Sweeney Bills Protecting Students with Disabilities, Helping Car Services Who Drive Disabled Persons Approved by SenateLast Edited:
TRENTON – On Monday, January 8th, the New Jersey Senate approved two bills sponsored by Senate President Steve Sweeney strengthening protections for students with disabilities and relieving the burden of costs of motor vehicle registrations for drivers of persons with disabilities.
The first bill, S-1163, co-sponsored by Senator Kristin Corrado, provides that physical restraint is only used in an emergency in which the student places themselves or others in immediate physical danger. The legislation also places especially stringent restrictions on the use of “prone restraint” (face down). Doing so can compress the diaphragm to the point where it could smother or severely injure a person.
“The use of certain restraint techniques could lead to tragedy if the proper precautions aren’t taken,” Senator Sweeney said. “We need to work with schools, doctors and parents to make sure these students are being treated properly.”
The legislation prohibits the use of the prone restraint technique unless it is authorized by the student’s primary care doctor. Further, the bill requires that if physical restraint has been used on a student, the parent or guardians must be notified immediately. A full written report of the incident must also be provided to them within 48 hours of the incident occurring. Any staff involved in the physical restraint of students would be required to receive yearly training.
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“There is currently no state policy that regulates the use of restraint and seclusion for students with disabilities in public or private schools. This bill provides the guidance needed to ensure that schools that are using restraint and seclusion are doing so in manner that is safe, warranted, transparent, and accountable,” said Dr. Suzanne Buchanan, Autism New Jersey Executive Director. “Along with Senator Corrado, Senate President Sweeney has once again championed the rights and safety of individuals with developmental disabilities.”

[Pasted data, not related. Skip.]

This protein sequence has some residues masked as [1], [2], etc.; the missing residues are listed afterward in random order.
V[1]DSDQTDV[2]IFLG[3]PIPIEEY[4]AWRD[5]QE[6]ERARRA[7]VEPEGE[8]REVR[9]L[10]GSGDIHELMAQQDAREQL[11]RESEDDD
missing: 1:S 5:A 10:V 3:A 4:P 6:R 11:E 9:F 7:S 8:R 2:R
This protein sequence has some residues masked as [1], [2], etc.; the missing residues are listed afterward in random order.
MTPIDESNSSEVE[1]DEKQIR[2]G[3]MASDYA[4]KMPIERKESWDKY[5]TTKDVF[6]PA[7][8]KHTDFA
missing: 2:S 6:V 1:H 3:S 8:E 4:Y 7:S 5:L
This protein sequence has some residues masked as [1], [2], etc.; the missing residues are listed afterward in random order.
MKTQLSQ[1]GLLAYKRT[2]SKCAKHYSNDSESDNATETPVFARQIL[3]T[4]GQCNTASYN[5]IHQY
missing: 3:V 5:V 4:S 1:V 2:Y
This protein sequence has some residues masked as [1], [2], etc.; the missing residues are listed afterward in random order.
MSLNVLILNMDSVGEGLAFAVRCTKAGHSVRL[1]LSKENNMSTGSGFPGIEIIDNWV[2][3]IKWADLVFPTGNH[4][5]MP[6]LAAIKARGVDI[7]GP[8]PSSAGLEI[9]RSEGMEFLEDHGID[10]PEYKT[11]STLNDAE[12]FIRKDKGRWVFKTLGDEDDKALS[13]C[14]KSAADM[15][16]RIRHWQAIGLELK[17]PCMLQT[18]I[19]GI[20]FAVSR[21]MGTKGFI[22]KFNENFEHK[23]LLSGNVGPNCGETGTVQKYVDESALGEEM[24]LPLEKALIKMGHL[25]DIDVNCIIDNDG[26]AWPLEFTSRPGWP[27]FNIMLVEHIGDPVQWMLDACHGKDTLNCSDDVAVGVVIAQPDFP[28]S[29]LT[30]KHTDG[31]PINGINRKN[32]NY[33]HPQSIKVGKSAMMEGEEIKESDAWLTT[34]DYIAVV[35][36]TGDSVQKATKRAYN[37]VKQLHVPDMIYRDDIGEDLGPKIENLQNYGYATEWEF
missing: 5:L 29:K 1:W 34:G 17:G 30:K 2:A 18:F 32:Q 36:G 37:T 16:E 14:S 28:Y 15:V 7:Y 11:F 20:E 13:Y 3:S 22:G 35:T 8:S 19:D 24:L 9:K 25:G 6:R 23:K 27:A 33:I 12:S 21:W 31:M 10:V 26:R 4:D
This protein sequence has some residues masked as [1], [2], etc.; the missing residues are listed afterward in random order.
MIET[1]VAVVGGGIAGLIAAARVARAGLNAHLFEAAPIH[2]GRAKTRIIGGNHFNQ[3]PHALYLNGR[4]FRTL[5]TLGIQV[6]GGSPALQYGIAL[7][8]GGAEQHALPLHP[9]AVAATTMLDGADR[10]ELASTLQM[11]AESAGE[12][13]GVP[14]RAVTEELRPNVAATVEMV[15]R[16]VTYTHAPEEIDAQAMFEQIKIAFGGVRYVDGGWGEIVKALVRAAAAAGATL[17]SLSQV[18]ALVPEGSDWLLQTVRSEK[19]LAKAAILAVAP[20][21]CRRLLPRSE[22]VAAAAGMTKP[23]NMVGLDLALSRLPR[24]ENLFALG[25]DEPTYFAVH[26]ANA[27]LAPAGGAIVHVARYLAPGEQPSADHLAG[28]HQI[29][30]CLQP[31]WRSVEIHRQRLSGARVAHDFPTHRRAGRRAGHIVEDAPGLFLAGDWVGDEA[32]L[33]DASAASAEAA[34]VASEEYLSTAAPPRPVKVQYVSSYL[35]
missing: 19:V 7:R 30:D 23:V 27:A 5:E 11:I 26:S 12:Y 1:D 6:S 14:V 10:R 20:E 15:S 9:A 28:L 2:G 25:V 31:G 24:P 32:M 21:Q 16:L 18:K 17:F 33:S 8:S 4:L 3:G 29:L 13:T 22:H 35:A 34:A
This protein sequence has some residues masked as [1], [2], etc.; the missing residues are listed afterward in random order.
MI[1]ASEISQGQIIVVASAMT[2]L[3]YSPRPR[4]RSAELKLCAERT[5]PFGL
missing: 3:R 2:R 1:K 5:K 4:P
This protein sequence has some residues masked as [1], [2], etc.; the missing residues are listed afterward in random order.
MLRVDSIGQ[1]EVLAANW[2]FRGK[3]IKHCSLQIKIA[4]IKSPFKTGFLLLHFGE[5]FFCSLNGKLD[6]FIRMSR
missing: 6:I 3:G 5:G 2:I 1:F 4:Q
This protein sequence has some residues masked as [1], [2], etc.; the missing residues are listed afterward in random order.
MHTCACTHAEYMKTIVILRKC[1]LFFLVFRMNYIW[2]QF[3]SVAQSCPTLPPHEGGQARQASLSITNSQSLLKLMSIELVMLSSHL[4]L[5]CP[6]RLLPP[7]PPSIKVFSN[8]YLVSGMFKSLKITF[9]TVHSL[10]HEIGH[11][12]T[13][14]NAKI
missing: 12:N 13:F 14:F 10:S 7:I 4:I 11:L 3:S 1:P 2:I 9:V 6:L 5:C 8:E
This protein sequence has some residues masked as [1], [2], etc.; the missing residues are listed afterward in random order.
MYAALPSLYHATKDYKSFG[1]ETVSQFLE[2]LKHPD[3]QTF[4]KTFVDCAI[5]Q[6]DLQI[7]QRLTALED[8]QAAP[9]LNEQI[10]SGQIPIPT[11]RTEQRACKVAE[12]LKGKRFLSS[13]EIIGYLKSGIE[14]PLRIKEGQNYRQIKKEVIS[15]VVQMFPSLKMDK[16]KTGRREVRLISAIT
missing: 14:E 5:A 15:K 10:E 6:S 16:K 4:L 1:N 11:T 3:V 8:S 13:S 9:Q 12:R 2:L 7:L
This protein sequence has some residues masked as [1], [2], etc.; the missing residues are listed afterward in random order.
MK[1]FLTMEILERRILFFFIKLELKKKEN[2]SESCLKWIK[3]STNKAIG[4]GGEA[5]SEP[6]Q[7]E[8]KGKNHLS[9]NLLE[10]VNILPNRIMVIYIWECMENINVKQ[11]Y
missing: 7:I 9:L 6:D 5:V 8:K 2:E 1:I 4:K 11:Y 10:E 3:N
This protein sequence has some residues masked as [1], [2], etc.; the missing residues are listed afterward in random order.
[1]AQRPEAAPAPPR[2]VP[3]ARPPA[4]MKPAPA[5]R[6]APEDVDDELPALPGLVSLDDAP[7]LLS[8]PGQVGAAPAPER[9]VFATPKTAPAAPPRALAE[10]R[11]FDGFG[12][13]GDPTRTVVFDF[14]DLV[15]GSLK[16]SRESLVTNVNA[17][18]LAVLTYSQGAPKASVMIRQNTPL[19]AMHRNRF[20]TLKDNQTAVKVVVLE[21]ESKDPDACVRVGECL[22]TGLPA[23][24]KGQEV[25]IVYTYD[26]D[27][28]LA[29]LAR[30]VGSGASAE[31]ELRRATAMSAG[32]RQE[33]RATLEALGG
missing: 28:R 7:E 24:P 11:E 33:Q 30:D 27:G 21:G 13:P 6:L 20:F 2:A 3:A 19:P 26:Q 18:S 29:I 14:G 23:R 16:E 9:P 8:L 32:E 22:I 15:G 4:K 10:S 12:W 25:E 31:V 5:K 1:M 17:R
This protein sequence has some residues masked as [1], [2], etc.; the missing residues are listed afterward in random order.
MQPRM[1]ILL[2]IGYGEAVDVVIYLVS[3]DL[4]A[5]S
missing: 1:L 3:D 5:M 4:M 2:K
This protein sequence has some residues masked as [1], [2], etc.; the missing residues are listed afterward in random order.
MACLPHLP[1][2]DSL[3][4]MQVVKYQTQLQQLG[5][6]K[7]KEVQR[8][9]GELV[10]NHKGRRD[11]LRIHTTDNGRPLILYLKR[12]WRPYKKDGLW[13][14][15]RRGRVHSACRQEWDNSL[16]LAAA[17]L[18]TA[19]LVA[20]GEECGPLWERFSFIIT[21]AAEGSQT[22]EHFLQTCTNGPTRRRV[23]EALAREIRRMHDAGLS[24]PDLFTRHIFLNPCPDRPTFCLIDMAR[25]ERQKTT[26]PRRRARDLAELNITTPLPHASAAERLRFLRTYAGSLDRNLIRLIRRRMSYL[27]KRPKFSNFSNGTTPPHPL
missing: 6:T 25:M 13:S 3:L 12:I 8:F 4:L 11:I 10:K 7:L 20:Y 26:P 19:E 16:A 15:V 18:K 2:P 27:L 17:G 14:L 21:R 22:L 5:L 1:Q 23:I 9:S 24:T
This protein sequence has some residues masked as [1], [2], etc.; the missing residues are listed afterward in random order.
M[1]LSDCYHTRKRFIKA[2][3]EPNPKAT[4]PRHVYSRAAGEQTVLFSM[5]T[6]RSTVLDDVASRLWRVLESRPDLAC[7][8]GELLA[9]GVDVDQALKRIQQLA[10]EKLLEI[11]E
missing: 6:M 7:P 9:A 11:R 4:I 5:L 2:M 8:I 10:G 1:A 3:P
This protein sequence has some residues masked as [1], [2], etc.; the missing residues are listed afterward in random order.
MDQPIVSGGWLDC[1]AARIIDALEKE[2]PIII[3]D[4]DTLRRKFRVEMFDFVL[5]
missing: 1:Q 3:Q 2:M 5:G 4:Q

In addition to addressing the use of physical restraint, the bill requires that seclusion of a student with disabilities is only permitted in the case that a student’s physician provides prior written consent, or in an emergency situation. The bill provides that whenever physical restraint or seclusion techniques are used, each incident must be visually monitored, documented, and attempts must be made to minimize the use of these measures.
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The Department of Education would also be required to establish guidelines for school districts, educational services commissions, and approved private schools for students with disabilities to ensure a review process is in place to review the use of physical restraints and seclusion techniques in emergency situations.
Another bill, S-3555, also approved by the Senate, exempts motor vehicles that provide service to persons with developmental disabilities from motor vehicle registration fees.
"For many organizations that provide transportation services for those with developmental disabilities the motor vehicles fees can be a financial burden,” said Senator Sweeney. “The services they provide are important. They deserve the financial relief this legislation will give them.”
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